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Students discuss ways to promote Europe’s cultural heritage

The De La Salle Sixth Form students at the conference venue.

The De La Salle Sixth Form students at the conference venue.

Three De La Salle Sixth Form students represented Malta at this year’s edition of Your Europe, Your Say (YEYS), an annual youth event organised in Brussels recently for the ninth year running by the European Economic and Social Committee (EESC). The event was attended by 99 students from 33 high schools in 28 EU Member States and five candidate countries. Malta was represented by Andrea Cuschieri, Francesca Grillo and Suhrid Roy.

The theme for this year’s YEYS was ‘United in diversity: a younger future for European culture’, as 2018 is the European Year of Cultural Heritage. During intensive debates and workshops, the students discussed how to preserve European cultural heritage and make it more appealing to young Europeans. The ideas included topics such as equality, security and integration, which could be improved through cultural activities. The European teenagers also had a chance to discuss the importance of preserving and fostering our cultural heritage with EESC members, experts and artists.

By the end of the conference the participants formulated a series of recommendations to EU policymakers, including that of giving European young people greater opportunities to learn languages through travel, making European cultural sites more accessible, and preserving culture through national cuisine and crafts, which can all inspire young Europeans to discover different cultures and gain a better understanding of their common cultural heritage.

Addresing the event, EESC vice-president Gonçalo Lobo Xavier emphasised the importance of listening to young people and taking their ideas into consideration. “This incredible project called Europe belongs to everybody, it is built by everybody and everybody has a voice. That is exactly why you are here.”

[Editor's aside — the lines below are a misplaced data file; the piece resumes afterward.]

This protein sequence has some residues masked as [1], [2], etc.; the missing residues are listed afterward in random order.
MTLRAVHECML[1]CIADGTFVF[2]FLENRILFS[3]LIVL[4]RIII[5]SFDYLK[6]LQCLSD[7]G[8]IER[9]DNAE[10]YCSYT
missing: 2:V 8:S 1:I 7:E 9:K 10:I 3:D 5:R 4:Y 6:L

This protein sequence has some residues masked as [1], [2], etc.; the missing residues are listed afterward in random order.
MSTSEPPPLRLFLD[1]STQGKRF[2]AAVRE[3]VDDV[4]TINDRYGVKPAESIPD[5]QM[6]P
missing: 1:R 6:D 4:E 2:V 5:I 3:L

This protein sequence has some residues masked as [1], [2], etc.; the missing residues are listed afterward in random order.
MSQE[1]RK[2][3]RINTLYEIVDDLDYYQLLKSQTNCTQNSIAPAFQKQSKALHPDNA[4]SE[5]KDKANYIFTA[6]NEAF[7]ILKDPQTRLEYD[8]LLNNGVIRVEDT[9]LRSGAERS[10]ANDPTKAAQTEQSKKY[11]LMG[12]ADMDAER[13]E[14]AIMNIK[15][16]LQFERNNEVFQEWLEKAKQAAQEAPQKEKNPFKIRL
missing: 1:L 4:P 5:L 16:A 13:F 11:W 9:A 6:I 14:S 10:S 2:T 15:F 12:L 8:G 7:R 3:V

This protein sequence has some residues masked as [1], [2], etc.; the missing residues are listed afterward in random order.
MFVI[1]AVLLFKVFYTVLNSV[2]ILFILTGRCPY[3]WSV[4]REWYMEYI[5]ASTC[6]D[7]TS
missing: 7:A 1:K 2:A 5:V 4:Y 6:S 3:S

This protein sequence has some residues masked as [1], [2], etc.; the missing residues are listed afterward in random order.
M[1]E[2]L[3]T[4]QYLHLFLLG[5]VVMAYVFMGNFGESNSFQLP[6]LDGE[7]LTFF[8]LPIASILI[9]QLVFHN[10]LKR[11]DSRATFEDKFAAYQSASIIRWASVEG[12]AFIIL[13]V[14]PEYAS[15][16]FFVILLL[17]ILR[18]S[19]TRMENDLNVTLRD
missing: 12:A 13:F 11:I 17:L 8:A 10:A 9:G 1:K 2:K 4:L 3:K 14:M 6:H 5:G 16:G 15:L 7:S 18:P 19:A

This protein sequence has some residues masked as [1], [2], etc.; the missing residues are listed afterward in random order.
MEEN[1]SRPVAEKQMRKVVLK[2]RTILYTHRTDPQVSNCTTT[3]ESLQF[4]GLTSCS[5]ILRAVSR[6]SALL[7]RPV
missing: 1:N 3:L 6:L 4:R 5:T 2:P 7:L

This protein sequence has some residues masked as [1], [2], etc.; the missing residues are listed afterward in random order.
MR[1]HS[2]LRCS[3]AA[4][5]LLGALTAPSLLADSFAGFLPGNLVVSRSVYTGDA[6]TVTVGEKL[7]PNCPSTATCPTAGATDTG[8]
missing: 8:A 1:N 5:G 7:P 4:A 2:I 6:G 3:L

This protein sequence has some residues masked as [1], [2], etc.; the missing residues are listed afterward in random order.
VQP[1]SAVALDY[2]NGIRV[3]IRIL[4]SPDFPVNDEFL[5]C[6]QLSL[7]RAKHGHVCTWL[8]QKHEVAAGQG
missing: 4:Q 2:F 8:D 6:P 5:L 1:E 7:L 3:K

Sneška Quaedvlieg-Mihailović, secretary-general of Europa Nostra, an organisation that safeguards cultural and natural heritage in Europe, said: “We cannot build Europe if we do not give our culture and our cultural heritage a more central place. For too long Europe has been built mostly through economy, finance and market. These are extremely important tools for bringing economies and societies together. But what is the heart and soul of Europe? It is culture and cultural heritage,” she added. Ms Quaedvlieg-Mihailović also stressed that if Europe has a shared cultural heritage, its citizens have a shared responsibility to preserve it.

EESC president Georges Dassis stressed that many Europeans now have a privileged life, saying this was not the case everywhere and was not always the case in Europe. “It is really important to encourage young people to take responsibility into their own hands to learn about what has been achieved, but also how to make it better. We have to work together and especially with young people, because without you nothing will happen,” said Mr Dassis.

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